Tag Archives: librarians

Real Live Librarian Interview!!!

It’s time for…a real live librarian interview!!!!  Where I do a brief interview with a real live librarian doing interesting stuff!  Yaaaaay!

This interview is with Holly Hibner, Adult Services Coordinator at the Plymouth District Library in Plymouth, Michigan.  Holly is co-author of the blog Awful Library Books (with the very awesome Mary Kelly), has appeared on Jimmy Kimmel Live and is the co-author of a collection development book due out this summer (with Mary Kelly!).  She’s also been a library unconference coordinator with yours truly and is a big fan of all things beer.

The Best…answers by Holly Hibner…

Best…blog/publication related to the profession (other than your own…)

I love Michael Stephens’ Tame the Web blog.  http://tametheweb.com It combines everything I love about libraries and technology in a very practical delivery.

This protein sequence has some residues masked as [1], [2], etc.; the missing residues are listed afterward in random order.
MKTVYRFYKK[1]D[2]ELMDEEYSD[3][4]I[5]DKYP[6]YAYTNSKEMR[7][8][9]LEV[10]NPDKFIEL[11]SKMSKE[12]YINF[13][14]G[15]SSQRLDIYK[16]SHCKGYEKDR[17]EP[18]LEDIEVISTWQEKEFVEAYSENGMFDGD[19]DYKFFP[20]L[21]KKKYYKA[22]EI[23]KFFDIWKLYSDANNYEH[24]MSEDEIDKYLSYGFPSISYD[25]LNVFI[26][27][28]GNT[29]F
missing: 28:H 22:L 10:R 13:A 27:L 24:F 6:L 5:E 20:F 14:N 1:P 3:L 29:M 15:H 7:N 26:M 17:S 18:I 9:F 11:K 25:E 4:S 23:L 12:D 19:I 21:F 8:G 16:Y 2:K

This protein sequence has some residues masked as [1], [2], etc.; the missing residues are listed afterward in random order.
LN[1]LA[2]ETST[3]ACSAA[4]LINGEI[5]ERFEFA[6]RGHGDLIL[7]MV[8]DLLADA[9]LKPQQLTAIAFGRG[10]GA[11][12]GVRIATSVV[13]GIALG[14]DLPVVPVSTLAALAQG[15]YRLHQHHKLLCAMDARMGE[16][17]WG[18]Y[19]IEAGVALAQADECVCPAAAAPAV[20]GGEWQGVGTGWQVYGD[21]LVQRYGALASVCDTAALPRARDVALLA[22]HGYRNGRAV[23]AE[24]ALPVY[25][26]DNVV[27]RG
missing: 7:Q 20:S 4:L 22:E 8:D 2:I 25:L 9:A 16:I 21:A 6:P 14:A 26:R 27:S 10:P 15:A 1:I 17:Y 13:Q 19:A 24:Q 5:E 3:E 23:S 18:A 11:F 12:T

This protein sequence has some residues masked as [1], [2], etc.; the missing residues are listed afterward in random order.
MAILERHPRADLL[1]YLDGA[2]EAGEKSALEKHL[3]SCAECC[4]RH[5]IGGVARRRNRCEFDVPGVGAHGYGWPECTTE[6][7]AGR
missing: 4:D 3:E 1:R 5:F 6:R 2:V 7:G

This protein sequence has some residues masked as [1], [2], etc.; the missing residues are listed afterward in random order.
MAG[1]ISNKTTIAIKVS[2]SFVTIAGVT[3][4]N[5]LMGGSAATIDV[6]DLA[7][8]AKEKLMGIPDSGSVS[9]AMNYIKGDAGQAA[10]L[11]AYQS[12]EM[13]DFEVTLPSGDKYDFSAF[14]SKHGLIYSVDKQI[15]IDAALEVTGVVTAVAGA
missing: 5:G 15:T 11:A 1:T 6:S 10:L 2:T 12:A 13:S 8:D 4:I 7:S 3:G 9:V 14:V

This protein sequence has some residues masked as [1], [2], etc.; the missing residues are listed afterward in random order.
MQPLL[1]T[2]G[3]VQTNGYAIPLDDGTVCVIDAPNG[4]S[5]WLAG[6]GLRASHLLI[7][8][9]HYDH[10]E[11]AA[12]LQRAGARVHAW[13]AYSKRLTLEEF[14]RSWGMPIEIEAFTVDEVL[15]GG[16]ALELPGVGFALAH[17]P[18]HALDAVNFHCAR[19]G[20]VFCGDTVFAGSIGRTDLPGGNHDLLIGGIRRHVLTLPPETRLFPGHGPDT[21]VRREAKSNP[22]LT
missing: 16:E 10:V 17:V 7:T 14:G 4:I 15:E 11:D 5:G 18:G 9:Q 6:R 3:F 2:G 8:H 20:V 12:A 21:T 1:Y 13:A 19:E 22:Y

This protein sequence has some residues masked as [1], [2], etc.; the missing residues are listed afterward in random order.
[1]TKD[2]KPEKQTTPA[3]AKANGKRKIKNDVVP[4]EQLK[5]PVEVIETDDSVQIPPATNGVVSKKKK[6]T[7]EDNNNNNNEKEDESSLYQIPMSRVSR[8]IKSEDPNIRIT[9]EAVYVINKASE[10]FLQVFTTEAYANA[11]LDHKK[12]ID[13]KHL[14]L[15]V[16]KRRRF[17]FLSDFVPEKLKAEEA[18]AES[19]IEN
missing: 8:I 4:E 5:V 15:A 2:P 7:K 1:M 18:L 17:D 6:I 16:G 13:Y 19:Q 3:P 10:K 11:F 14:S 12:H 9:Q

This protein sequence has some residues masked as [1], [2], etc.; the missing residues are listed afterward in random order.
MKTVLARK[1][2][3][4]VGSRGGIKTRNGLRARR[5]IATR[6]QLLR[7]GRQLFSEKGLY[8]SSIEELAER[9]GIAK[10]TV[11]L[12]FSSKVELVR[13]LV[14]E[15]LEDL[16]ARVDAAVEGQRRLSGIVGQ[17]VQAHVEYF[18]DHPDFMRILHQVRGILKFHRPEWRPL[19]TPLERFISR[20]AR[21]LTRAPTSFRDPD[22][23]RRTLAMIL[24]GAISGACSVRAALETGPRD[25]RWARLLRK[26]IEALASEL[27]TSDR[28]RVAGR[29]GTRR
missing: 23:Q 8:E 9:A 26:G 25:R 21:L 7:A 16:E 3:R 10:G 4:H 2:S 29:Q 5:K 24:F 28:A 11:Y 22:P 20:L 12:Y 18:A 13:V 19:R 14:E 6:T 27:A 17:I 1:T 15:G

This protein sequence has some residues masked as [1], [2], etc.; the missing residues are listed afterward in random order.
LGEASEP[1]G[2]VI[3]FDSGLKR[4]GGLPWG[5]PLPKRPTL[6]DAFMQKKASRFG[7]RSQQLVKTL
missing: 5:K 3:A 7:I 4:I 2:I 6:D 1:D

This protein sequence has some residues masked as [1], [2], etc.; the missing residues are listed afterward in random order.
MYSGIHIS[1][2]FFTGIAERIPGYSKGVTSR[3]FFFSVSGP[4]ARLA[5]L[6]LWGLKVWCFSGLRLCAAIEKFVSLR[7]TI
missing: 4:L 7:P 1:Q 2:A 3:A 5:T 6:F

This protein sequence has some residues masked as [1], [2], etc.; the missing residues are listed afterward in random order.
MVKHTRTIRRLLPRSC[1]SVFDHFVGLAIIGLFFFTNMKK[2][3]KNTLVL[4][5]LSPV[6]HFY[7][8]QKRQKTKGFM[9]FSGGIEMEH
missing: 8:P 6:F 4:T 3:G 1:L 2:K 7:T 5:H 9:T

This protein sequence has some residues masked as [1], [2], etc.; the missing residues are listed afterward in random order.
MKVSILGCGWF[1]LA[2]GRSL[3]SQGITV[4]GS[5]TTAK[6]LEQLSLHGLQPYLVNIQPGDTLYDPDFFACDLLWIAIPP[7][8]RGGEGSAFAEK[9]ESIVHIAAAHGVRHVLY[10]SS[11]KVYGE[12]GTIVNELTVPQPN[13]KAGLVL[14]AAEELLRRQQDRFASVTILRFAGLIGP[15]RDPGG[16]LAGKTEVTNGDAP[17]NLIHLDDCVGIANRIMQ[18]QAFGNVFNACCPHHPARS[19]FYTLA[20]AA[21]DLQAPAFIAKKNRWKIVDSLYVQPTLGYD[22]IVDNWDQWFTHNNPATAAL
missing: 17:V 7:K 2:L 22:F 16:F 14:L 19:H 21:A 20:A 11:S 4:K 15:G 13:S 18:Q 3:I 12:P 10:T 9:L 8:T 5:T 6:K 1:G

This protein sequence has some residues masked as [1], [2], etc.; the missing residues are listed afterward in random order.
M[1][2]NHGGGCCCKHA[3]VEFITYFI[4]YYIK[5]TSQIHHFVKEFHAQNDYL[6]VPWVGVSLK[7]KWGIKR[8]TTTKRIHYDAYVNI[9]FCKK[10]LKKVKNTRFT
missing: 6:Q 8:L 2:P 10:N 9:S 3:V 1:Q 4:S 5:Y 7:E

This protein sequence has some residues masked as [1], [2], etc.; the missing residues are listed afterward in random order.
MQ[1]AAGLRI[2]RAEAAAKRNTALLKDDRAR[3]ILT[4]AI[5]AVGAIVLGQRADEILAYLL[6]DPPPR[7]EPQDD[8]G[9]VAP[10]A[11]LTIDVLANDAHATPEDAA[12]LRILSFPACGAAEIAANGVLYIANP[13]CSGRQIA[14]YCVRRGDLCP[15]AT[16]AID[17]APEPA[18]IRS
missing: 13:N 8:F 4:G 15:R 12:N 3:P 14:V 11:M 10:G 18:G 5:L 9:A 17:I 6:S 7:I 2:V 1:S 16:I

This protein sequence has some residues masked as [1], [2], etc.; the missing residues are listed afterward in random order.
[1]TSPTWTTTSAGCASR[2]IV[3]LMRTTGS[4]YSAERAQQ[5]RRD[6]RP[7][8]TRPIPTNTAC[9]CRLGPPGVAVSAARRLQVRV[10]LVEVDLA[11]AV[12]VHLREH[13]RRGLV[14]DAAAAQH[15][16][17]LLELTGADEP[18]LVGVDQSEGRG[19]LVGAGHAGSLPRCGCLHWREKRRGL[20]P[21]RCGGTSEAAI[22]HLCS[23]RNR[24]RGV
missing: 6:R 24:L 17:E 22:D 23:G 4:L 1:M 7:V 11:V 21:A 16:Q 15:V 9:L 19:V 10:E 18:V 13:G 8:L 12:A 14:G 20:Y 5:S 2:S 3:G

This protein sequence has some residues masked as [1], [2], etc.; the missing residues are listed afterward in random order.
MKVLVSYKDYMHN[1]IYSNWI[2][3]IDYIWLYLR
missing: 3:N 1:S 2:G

Best…conference to attend if you can only afford to go to one this year…
I went to the PLA conference for the first time ever this year.  Wow – it was awesome!  Everything was so relevant, and the speakers were dynamic.

Best…awful library book…

I have to be loyal to my boyfriend Dee Snider, so I’ll go with Dee Snider’s Teenage Survival Guide.  Just kidding, I’ve never actually met Dee Snider.  It’s always fun to show the world that librarians are far from boring people, though, and I do listen to some heavy metal music.  If we could upgrade to “David Draiman’s Teenage Survival Guide,” I’d buy it. (Until Disturbed becomes outdated, and then we upgrade again.  You get the idea.)

Best…beer (okay, you can name more than one…)
Thank goodness!  I mean, to name just one?  I have a favorite style: Belgian.  Well, that’s really a combination of styles.  Triples, for example.  My favorite triple is La Fin Du Monde.  I love a good amber ale, too.  Bell’s Amber is excellent.  Arbor Brewing Company, a local favorite, makes a fantastic altbier called Olde Number 22.

Best…project you’re currently working on (or completed recently)